The purpose of the present study is to identify key personality traits which distinguish customer service (CS) employees from other occupations and are related to their career satisfaction. As hypothesized, 2,610 CS employees were differentiated from other occupational groups by higher levels of conscientiousness, customer service orientation, and lower tough‐mindedness. Conscientiousness, customer service orientation, emotional stability, extraversion, and tough‐mindedness were significantly, positively related to customer service representatives’ (CSRs’) career satisfaction. Results are discussed in terms of the adaptive value of these traits for the recruitment, selection, and management of customer service employees.
Data for this study were extracted from an archival database containing information on individuals’ many different occupations and industries, including 2,641 CSRs and 76,788 individuals in other occupations. Measures included demographic items and the Big Five personality traits as well six other narrow personality traits.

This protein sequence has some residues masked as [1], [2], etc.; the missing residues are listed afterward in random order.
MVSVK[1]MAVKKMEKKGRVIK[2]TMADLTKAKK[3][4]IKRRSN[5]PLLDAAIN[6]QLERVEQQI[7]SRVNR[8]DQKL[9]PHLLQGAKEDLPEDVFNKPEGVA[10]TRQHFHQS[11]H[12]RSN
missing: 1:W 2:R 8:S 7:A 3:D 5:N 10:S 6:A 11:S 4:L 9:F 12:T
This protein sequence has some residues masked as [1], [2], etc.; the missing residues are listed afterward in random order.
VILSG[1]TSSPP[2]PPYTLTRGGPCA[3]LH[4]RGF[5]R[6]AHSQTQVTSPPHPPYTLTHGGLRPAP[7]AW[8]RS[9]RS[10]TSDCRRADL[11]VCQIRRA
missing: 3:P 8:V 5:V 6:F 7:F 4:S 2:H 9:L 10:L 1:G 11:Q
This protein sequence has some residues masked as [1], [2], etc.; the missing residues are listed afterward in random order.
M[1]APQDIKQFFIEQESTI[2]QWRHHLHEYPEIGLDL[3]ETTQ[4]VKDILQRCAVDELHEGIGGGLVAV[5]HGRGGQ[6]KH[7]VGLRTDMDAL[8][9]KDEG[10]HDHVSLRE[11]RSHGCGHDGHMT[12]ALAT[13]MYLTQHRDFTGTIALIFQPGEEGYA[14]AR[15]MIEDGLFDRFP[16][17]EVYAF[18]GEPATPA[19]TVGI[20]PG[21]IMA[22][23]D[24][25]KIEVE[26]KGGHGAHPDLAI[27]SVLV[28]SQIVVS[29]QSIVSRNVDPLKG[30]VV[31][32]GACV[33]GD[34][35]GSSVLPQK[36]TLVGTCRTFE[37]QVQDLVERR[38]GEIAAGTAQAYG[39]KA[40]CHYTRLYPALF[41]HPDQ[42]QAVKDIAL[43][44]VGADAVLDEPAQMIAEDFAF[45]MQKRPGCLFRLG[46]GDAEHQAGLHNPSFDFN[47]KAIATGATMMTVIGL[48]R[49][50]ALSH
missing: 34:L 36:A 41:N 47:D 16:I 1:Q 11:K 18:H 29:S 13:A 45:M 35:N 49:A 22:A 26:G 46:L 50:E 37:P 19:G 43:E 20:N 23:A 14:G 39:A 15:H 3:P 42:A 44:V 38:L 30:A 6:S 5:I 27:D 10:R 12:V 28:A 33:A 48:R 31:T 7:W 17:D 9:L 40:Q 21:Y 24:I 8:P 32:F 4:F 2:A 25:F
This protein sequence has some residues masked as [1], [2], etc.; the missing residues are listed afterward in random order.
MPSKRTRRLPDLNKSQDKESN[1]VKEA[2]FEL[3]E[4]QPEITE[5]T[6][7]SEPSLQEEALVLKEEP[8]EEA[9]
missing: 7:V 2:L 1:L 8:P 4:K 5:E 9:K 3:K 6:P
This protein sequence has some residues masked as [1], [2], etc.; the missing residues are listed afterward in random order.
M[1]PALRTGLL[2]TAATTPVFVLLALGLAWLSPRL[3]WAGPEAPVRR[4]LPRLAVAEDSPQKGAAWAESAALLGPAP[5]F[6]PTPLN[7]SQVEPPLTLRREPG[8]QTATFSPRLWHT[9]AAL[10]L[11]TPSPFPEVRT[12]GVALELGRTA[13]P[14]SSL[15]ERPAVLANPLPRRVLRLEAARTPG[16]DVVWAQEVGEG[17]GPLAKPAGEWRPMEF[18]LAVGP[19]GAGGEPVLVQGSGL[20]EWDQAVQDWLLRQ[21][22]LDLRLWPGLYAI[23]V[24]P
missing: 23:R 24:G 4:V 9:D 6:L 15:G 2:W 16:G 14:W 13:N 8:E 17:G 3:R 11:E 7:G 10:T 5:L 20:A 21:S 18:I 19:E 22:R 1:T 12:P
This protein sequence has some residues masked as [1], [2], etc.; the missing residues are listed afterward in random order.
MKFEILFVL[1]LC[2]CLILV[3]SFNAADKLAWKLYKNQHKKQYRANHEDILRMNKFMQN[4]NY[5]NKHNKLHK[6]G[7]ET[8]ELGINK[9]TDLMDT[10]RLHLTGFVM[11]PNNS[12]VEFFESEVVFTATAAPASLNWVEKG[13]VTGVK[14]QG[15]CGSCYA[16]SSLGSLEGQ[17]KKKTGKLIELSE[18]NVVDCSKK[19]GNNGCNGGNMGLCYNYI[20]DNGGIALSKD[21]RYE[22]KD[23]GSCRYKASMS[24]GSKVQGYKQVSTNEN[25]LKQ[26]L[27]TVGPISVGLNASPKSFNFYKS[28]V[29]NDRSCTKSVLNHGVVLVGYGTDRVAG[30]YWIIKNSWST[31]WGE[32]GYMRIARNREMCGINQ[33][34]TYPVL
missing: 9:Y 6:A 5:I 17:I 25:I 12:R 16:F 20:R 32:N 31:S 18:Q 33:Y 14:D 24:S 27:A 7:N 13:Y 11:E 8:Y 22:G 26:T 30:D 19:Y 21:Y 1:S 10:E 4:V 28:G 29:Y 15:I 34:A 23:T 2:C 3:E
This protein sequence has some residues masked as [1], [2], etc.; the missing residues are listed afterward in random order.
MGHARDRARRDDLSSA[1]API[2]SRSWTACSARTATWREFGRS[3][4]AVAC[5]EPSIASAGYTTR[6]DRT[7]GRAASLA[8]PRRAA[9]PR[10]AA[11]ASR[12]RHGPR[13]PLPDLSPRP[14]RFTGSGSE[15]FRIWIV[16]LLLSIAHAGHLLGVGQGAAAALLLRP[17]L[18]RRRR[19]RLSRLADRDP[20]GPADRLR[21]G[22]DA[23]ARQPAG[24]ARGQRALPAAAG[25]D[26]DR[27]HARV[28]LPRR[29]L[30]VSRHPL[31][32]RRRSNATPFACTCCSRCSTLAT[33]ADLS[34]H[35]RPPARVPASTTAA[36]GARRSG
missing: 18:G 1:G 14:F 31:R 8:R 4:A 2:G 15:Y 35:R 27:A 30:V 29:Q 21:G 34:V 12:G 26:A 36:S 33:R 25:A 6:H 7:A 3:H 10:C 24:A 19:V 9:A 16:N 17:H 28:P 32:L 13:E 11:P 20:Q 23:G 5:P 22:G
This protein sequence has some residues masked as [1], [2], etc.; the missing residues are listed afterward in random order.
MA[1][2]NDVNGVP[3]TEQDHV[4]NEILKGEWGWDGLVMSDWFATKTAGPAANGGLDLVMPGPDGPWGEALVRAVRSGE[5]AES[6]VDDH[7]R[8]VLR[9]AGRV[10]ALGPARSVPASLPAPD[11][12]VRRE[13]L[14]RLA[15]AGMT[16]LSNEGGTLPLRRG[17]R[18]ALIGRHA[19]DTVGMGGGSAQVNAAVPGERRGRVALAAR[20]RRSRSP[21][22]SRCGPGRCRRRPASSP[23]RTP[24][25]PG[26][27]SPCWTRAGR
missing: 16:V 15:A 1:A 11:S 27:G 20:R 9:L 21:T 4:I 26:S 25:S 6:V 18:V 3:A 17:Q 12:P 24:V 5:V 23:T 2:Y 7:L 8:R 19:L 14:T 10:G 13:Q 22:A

As hypothesized, CS employees differed from other occupational groups by having higher levels of conscientiousness, customer service orientation, and lower tough‐mindedness. Also, conscientiousness, customer service orientation, emotional stability, extraversion, and tough‐mindedness were significantly, positively related to career satisfaction. Using hierarchical multiple regression, the Big Five traits (Openness, Agreeableness, Conscientiousness, Extraversion, and Emotional Stability) accounted for 22 percent of the variance in CSR career satisfaction, while the narrow traits added an additional 6 percent.
The findings of the present study are original in that the authors used a relatively large sample to identify key personality traits which distinguish CS employees from other occupations and are related to their career satisfaction. An empirically validated personality profile of CS workers was presented. The typical CS representative is more: conscientious, optimistic, intrinsically motivated, tender‐minded, deferential, conventional, willing to serve other people, and reluctant to work long hours or become workaholics.
Lounsbury, J.W., Foster, N., Carmody, P.C., Young Kim, J., Gibson, L.W. and Drost, A.W. (2012), "Key personality traits and career satisfaction of customer service workers", Managing Service Quality: An International Journal, Vol. 22 No. 5, pp. 517-536. https://doi.org/10.1108/09604521211281404
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